Yesterday Curbed reported that a former bike shop at 49 East Houston is to become a giant, 14-story, tumorous, cantilevered, residential building. Awful to contemplate, especially considering that the bike shop was not just a bike shop.
photo: Richard Perry/New York Times
The building, built in the 19th century, was owned by Steve Stollman who used the space to sell antique bars as well as original Automat machines. It was always fun to go inside and see Steve's Automats, along with a strange collection of people, posters, and other unusual things. He originally had 85 Automat machines--Abe Lebewohl even put one in the entrance of the Second Avenue Deli.
As they say on Passover, "It would have been enough," but 49 E. Houston was about even more than those lovely Automats.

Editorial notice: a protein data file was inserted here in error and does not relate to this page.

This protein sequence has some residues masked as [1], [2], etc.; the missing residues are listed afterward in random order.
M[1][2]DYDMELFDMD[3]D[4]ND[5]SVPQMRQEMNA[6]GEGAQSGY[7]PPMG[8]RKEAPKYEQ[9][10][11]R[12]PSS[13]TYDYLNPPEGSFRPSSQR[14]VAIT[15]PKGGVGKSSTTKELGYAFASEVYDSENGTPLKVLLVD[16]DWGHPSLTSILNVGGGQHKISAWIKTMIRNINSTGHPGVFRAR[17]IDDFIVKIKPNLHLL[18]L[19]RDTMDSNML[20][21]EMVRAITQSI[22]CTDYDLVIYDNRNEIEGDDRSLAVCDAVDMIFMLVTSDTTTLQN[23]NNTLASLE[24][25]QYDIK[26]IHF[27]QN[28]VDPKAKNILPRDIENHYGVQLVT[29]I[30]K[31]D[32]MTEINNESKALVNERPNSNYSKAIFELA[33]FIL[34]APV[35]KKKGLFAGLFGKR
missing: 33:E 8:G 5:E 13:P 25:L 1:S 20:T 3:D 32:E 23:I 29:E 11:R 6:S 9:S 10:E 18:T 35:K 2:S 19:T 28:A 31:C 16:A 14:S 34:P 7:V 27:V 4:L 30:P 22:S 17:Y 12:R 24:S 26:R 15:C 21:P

Stollman used the space to provide a refuge for bicycle activists, including Time's Up and Critical Mass. And, as a former newsstand vendor himself, he also gave "aid and comfort to news dealers who are fighting the city's plan to replace their stands with little more than tricked-up billboards," according to an extensive New York Times article, aid and comfort that was--and still is--much needed as the city continues, like the big bad wolf, to blow down those houses of sticks and replace them with condo-style glass boxes.
Said Stollman to the Voice, "There is a kind of mall pall, a horrible gray uniformity," those glass boxes bring to our streets.
Steve sold the building earlier this year. I don't know why. According to the Times article, he had promised his partner, Melissa Miller, he'd someday sell and move upstate. Maybe that's what he did.
today, #49 ready for demolition
Said Miller, "It used to be you could walk around the city and see these little stores and you wondered what they did inside...It was curious. It was whimsical. Now there is no whimsy. There is only hard-edged business. Steve's is one of the last places of whimsy that I know of. It's a dying breed, places of whimsy."
Now Steve's place, too, must be counted among the city's bitterly regrettable dead.